Harvard to Name Its First Female President: For the first time in Harvard’s 371-year history, a woman is expected to be named president: Drew Gilpin Faust, a historian and dean of the Radcliffe Institute of Advanced Study. “Dr. Faust’s ascension would come a year after Lawrence H. Summers, a former Treasury secretary, resigned from the post amid fierce faculty discontent. The opposition erupted in part over Dr. Summers suggestion that intrinsic aptitude could help explain why fewer women than men reach the highest ranks of science and math in universities,” reports The New York Times.

“Complex institutions need wise leaders with vision who can inspire collaboration for change,” University of Pennsylvania President Amy Gutmann told the Times. “And Drew has all that it takes to be such a leader. She has a strong backbone and sense and sensibility.”

Right Candidates, Wrong Question: Gloria Steinem writes on the op-ed page of the NYT, “For now, I’ve figured out how to answer reporters when they ask if I’m supporting Hillary Clinton or Barack Obama. I just say yes.”

Supreme Court Justices Speak Out: “It’s not news that the Supreme Court justices are speaking to the press openly and often,” writes Slate’s Dahlia Lithwick. “But what’s become truly fascinating this week is what the women there have to say.”

50 Over 50: We hear best-selling author Connie Briscoe is working on a nonfiction book, “Jewels: 50 Phenomenal Women Over 50,” featuring profiles well-known women such as Nikki Giovanni, Ruby Dee and Eleanor Holmes Norton, as well as pieces on unsung women. She’s collaborating with photographer Michael Cunningham, known for his work in “Crowns: Portraits of Black Women in Church Hats.”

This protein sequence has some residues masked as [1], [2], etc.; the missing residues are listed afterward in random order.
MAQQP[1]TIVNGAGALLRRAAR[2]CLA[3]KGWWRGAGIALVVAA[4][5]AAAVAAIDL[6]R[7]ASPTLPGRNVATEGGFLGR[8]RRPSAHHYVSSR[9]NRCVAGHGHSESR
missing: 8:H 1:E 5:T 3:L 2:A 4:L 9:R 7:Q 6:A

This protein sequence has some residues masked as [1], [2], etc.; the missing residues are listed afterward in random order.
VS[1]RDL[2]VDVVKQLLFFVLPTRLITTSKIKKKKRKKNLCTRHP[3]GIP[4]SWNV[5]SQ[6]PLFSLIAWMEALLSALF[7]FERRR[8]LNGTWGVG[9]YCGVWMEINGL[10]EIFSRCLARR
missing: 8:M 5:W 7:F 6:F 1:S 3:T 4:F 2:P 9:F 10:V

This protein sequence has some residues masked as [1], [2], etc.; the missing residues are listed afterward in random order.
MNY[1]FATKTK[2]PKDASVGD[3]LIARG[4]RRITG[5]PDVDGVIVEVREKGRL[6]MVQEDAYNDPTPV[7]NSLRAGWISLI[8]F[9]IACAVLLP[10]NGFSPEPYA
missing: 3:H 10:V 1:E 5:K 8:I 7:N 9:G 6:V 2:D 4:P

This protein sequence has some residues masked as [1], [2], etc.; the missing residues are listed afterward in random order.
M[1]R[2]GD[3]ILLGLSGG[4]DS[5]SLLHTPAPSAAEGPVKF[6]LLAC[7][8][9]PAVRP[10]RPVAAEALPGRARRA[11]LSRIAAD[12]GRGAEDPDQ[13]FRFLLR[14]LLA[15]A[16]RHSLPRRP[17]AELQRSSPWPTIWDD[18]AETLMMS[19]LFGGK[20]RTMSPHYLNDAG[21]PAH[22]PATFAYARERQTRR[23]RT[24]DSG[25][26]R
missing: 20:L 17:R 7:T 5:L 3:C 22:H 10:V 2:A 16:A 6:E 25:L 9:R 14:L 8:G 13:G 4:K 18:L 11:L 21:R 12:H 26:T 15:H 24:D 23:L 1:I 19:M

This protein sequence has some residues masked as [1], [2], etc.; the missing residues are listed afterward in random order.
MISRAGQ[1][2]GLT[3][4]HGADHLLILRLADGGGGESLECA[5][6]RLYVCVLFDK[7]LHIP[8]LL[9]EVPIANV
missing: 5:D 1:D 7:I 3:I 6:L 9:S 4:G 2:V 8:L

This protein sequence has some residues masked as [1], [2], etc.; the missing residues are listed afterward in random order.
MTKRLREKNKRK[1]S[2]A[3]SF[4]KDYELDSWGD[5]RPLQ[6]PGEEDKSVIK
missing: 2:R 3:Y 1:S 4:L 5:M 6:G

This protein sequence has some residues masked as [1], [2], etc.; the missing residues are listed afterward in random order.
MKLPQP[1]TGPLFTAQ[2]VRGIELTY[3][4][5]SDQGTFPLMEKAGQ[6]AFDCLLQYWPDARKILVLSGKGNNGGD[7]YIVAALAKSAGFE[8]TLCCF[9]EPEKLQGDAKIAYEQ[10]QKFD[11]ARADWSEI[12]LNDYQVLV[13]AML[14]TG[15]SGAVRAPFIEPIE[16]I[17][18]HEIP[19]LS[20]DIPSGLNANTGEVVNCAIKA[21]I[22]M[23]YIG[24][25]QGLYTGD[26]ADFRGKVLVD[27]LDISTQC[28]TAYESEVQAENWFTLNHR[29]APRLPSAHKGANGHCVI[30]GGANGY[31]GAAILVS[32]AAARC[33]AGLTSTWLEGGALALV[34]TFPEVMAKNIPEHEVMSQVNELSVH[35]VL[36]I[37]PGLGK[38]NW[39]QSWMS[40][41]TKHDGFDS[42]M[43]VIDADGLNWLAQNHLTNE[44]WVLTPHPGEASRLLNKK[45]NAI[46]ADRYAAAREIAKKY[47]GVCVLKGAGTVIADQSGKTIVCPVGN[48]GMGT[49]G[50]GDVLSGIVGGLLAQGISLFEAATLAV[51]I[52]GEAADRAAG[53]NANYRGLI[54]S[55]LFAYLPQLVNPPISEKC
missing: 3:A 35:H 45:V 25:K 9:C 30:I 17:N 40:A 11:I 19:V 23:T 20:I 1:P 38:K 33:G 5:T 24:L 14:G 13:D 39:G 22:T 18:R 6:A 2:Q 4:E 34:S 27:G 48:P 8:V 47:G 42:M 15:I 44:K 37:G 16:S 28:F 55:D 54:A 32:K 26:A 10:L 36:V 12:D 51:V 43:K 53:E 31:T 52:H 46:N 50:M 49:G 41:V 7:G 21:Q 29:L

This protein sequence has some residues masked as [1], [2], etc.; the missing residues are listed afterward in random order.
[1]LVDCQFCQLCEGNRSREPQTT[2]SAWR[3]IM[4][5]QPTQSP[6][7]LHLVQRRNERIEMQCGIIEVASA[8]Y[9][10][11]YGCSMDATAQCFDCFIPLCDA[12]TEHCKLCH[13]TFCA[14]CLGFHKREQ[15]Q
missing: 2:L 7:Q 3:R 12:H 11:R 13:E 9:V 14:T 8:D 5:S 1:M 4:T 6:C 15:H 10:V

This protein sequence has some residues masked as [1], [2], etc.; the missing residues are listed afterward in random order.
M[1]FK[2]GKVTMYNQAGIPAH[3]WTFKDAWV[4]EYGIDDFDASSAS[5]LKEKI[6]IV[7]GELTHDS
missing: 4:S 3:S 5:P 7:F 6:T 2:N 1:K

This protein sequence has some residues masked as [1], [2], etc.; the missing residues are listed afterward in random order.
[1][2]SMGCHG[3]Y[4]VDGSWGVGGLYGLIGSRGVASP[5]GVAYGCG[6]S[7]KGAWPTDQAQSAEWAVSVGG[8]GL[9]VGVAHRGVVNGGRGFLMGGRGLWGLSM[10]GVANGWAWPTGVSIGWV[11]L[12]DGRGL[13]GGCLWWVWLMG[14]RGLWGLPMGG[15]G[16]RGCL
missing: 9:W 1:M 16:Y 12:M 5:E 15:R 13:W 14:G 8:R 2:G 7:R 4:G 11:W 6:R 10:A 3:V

Artistic Realm Full of Late Bloomers: David W. Galenson, an economist at the University of Chicago and Joshua Kotin, a doctoral student in English at the University of Chicago and editor of the Chicago Review, look at well-known late-blooming success stories, such as sculptor Louise Bourgeois, 95, whose piece titled “Spider,” which she made at the age of 87, sold at auction for more than $4 million — among the highest price ever paid for a work by a living sculptor.

“Is such creativity in old age rare?” the writers ask. “[Clint] Eastwood and Bourgeois often are considered anomalies. Yet such career arcs — gradual improvements culminating in late achievements — account for many of the most important contributions to the arts. That society does not generally recognize this fact suggests that many are missing a key concept about creativity.”

Silver Start-Ups: Here’s a story from Scotland about the growing number of female entrepreneurs over age 50. “You have an overall understanding of a lot of issues and definitely have more confidence,” says Julie Hall of the Association of Scottish Businesswomen.

What Does it Mean to be a Grandmother in the 21st Century?: Naomi at A Little Red Hen, who writes regularly about topics ranging from life in New York to safe sex for women over 50, explores what it means to be a grandmother in the 21st century. An interesting discussion follows. Also read about her visit to the “Radical Lace & Subversive Knitting” exhibit at the Museum of Arts & Design in New York.

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